In the summer of 1891, a violent windstorm came through the growing town of Benson, destroying the small sanctuary of Benson Baptist Church, erected 1887-1888.

News of the building’s disaster came to the attention of the Atlantic Coast Line Railroad, which donated to the church a lot located at the corner of West Church and North Wall Streets.

Construction immediately began on a second sanctuary building. In 1914, this wood-framed building was relocated further down Church Street to make way for new brick building on the same lot, the one which still stands. The 1891 building now serves as a residence.

Recently, the Johnston County Heritage Center, directed by our Minister of Music, Todd Johnson, discovered an article from the dedication of the 1891 building originally published in The Biblical Recorder, a publication of the Baptist State Convention of North Carolina. (Below)

The window frames of the 1891 Benson Baptist building are walled in, but still visible today in the sanctuary turned residence. Photo by Shane Booth.

Dedication of the New Church Building at Benson, N.C.

Originally Published: December 9, 1891 The Biblical Recorder (Raleigh, North Carolina)

As I did not arrive at Benson until Saturday evening, I did not hear the sermon by Bro. W.B. Oliver of Fayetteville, but it was pronounced by those who heard it as being able and impressive, showing in strong terms from Isaiah and others the strength of the church of the living God.

At night Brother M.W. Page preached a good, practical sermon to a good congregation.

In spite of the rapidly falling snow, a good congregation assembled in the new and attractive house at Benson to take part in the dedication.

A number of visiting ministers were present, brethren Allen Betts, M.W. Page, A.N. Campbell, J.A. Campbell, E.B. Johnson, and the writer, besides the pastor, Rev. J.M. Holleman. The music, under the management of Miss Nolie Benson, was good.

The dedication sermon was preached by Rev. J.H. Edwards, after which was given the interesting history of this enterprise.

About six months ago the former house of worship was blown down and broken to pieces by a violent storm. The brethren here had just finished paying a debt of three hundred dollars on it, and were planning to complete it. With heroic faith the pastor and his flock set about restoring the waste places of Zion. A citizen of Benson, who is not a member of any church, was the first to propose that he would be one of ten men to rebuild and pay his proportion of the cost. The ten men offered themselves three of them not professing Christians, and two others members of other denominations.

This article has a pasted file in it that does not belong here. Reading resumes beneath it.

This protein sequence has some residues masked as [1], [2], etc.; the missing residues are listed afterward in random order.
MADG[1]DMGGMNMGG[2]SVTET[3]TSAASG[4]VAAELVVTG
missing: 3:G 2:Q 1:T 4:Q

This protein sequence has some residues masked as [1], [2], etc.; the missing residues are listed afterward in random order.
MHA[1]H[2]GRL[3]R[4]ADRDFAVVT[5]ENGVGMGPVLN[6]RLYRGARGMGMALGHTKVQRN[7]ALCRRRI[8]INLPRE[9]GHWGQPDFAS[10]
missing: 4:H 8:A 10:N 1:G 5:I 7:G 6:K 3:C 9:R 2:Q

The pastor labored faithfully gathering the money, and when the committee held their final meeting the other day, they divided the deficit among themselves and paid it. So the new building was dedicated without a cent of debt upon it, and without the necessity of taking a collection for it on the day of dedication.

The R.R. Company gave them an eligible lot in the heart of town. The new church is a thing of beauty; painted white outside, with arched door and windows, and neat steeple containing a good bell. Within, the pews and high wainscoting are native pine, oiled and varnished; the walls plastered; beaded ceiling, painted pearl gray; door, window-facings and pulpit grained oak. The house has a seating capacity of 250, and is thoroughly warmed by a stove.

All honor to the pastor and his faithful people and to this community, for rearing this tasteful church and paying for it in six months. The cost was just $700. It is the first house of worship in this thriving young town, and is another monument of the enterprise and efficiency of our State Mission Board and our tireless Secretary. It shows, too, what can be done by the right man in the right place as pastor.

They have a flourishing Sunday school, also, of forty or fifty members, whose bright young faces were to be seen there yesterday afternoon. Yes, and now they are going to make a Christmas offering to help to send out the two new missionaries to the North China Mission. When people get in the way of working, it is easy to keep on.

J. Hartwell Edwards


Article Courtesy of the Johnston County Heritage Center

Rev. Allen Betts, Pastor


Preached in the first sanctuary

Rev. J.M. Holloman, Pastor


Pastor during the second sanctuary’s dedication

Rev. James A. Campbell, Pastor


Preached in the second sanctuary. Founder of Buies Creek Academy, now Campbell University.

Benson Baptist Men’s Sunday School class inside the almost completed third (and current) sanctuary, 1915.

Benson Baptist Church Sanctuary Building


Destroyed in 1891 due to a violent windstorm.

Benson Baptist Church Sanctuary Building


As it appears today (now a private residence). This sanctuary was the first to sit on the lot where the current sanctuary is now located. 

Photo courtesy of Shane Booth.

Benson Baptist Church Sanctuary Building


The current sanctuary building that the congregations at Benson Baptist have worshiped in since 1915. 

Photo courtesy of Ken Tart.